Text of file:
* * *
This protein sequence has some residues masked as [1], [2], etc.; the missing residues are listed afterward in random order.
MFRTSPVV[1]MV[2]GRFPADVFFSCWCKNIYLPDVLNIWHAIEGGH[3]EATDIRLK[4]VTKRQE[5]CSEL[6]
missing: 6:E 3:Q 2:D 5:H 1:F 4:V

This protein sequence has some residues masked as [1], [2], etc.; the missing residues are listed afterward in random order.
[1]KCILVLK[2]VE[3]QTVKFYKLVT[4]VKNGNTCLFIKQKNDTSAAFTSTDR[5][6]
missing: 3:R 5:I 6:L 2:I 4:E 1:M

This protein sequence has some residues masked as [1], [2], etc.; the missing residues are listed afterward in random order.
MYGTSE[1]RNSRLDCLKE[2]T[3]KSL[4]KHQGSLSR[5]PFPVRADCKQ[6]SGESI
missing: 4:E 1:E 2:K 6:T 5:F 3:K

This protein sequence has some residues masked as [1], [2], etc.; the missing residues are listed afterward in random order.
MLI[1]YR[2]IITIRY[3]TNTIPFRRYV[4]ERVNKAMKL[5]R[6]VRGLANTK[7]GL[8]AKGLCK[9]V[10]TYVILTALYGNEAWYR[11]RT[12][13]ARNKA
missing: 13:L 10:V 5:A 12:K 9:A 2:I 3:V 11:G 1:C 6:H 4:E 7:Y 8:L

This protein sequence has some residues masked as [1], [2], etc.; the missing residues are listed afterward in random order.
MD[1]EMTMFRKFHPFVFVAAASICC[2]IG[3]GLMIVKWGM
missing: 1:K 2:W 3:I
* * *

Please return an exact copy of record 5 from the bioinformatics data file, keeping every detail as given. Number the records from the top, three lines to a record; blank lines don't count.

This protein sequence has some residues masked as [1], [2], etc.; the missing residues are listed afterward in random order.
MD[1]EMTMFRKFHPFVFVAAASICC[2]IG[3]GLMIVKWGM
missing: 1:K 2:W 3:I